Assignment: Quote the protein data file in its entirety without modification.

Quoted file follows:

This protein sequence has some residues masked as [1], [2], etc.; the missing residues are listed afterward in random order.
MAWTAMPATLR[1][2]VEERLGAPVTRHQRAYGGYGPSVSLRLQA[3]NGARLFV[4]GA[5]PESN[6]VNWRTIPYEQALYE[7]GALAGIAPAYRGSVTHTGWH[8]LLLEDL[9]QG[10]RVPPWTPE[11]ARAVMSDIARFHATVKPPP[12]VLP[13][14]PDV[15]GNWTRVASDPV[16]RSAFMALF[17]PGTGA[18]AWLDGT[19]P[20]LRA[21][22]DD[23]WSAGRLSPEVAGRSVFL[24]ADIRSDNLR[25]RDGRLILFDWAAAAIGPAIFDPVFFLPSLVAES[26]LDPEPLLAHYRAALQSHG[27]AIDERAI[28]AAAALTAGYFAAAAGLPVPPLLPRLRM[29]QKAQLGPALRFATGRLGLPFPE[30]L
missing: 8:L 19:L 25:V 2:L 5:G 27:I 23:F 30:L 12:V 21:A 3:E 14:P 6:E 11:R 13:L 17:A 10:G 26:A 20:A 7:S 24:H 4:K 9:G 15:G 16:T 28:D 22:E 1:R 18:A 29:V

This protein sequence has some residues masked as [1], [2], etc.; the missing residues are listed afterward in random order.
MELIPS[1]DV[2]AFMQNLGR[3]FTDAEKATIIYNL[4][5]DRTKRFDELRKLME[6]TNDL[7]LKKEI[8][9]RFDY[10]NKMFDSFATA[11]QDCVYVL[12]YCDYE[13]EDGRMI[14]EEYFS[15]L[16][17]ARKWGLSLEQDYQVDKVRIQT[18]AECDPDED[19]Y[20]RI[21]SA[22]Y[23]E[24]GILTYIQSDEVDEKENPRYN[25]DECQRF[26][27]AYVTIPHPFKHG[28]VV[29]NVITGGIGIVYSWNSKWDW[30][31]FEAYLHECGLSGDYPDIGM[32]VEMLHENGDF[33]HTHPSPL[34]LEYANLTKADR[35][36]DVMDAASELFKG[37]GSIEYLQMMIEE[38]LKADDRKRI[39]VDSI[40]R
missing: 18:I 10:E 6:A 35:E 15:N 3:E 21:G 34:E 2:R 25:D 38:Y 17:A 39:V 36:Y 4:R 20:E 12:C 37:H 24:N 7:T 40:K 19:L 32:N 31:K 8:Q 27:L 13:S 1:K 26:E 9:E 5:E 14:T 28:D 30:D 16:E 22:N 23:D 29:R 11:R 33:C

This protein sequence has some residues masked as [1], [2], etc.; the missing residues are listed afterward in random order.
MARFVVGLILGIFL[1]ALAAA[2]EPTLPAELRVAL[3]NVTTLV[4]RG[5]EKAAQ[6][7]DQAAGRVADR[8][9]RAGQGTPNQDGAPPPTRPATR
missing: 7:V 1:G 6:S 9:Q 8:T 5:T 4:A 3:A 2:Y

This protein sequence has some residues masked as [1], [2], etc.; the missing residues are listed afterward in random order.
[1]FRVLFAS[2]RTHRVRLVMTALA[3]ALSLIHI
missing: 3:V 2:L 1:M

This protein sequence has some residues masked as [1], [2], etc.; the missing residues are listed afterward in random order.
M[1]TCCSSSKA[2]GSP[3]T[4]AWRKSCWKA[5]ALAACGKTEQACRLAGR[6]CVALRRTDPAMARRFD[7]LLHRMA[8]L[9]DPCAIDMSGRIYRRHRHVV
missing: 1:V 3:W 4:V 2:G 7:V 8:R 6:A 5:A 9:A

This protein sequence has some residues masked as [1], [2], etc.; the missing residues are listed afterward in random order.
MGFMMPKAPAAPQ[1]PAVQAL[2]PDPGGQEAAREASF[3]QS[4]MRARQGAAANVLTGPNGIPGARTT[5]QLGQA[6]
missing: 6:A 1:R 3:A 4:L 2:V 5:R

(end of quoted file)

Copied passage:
This protein sequence has some residues masked as [1], [2], etc.; the missing residues are listed afterward in random order.
MAWTAMPATLR[1][2]VEERLGAPVTRHQRAYGGYGPSVSLRLQA[3]NGARLFV[4]GA[5]PESN[6]VNWRTIPYEQALYE[7]GALAGIAPAYRGSVTHTGWH[8]LLLEDL[9]QG[10]RVPPWTPE[11]ARAVMSDIARFHATVKPPP[12]VLP[13][14]PDV[15]GNWTRVASDPV[16]RSAFMALF[17]PGTGA[18]AWLDGT[19]P[20]LRA[21][22]DD[23]WSAGRLSPEVAGRSVFL[24]ADIRSDNLR[25]RDGRLILFDWAAAAIGPAIFDPVFFLPSLVAES[26]LDPEPLLAHYRAALQSHG[27]AIDERAI[28]AAAALTAGYFAAAAGLPVPPLLPRLRM[29]QKAQLGPALRFATGRLGLPFPE[30]L
missing: 8:L 19:L 25:V 2:L 5:G 27:I 23:F 30:L 12:V 21:A 3:E 14:P 6:E 11:R 13:L 17:A 10:G 26:A 20:A 7:S 24:H 4:K 9:G 15:G 16:T 28:D 22:E 1:R 18:A 29:V

This protein sequence has some residues masked as [1], [2], etc.; the missing residues are listed afterward in random order.
MELIPS[1]DV[2]AFMQNLGR[3]FTDAEKATIIYNL[4][5]DRTKRFDELRKLME[6]TNDL[7]LKKEI[8][9]RFDY[10]NKMFDSFATA[11]QDCVYVL[12]YCDYE[13]EDGRMI[14]EEYFS[15]L[16][17]ARKWGLSLEQDYQVDKVRIQT[18]AECDPDED[19]Y[20]RI[21]SA[22]Y[23]E[24]GILTYIQSDEVDEKENPRYN[25]DECQRF[26][27]AYVTIPHPFKHG[28]VV[29]NVITGGIGIVYSWNSKWDW[30][31]FEAYLHECGLSGDYPDIGM[32]VEMLHENGDF[33]HTHPSPL[34]LEYANLTKADR[35][36]DVMDAASELFKG[37]GSIEYLQMMIEE[38]LKADDRKRI[39]VDSI[40]R
missing: 18:I 10:E 6:A 35:E 15:N 3:E 21:G 34:E 2:R 25:D 38:Y 17:A 39:V 36:Y 4:R 20:E 12:C 37:H 24:N 7:T 40:K 19:L 32:N 31:K 8:Q 27:L 13:S 1:K 26:E 9:E 5:E 14:T 28:D 30:D 16:E 22:N 23:D 29:R 11:R 33:C

This protein sequence has some residues masked as [1], [2], etc.; the missing residues are listed afterward in random order.
MARFVVGLILGIFL[1]ALAAA[2]EPTLPAELRVAL[3]NVTTLV[4]RG[5]EKAAQ[6][7]DQAAGRVADR[8][9]RAGQGTPNQDGAPPPTRPATR
missing: 7:V 1:G 6:S 9:Q 8:T 5:T 4:A 3:A 2:Y

This protein sequence has some residues masked as [1], [2], etc.; the missing residues are listed afterward in random order.
[1]FRVLFAS[2]RTHRVRLVMTALA[3]ALSLIHI
missing: 3:V 2:L 1:M

This protein sequence has some residues masked as [1], [2], etc.; the missing residues are listed afterward in random order.
M[1]TCCSSSKA[2]GSP[3]T[4]AWRKSCWKA[5]ALAACGKTEQACRLAGR[6]CVALRRTDPAMARRFD[7]LLHRMA[8]L[9]DPCAIDMSGRIYRRHRHVV
missing: 1:V 3:W 4:V 2:G 7:V 8:R 6:A 5:A 9:A

This protein sequence has some residues masked as [1], [2], etc.; the missing residues are listed afterward in random order.
MGFMMPKAPAAPQ[1]PAVQAL[2]PDPGGQEAAREASF[3]QS[4]MRARQGAAANVLTGPNGIPGARTT[5]QLGQA[6]
missing: 6:A 1:R 3:A 4:L 2:V 5:R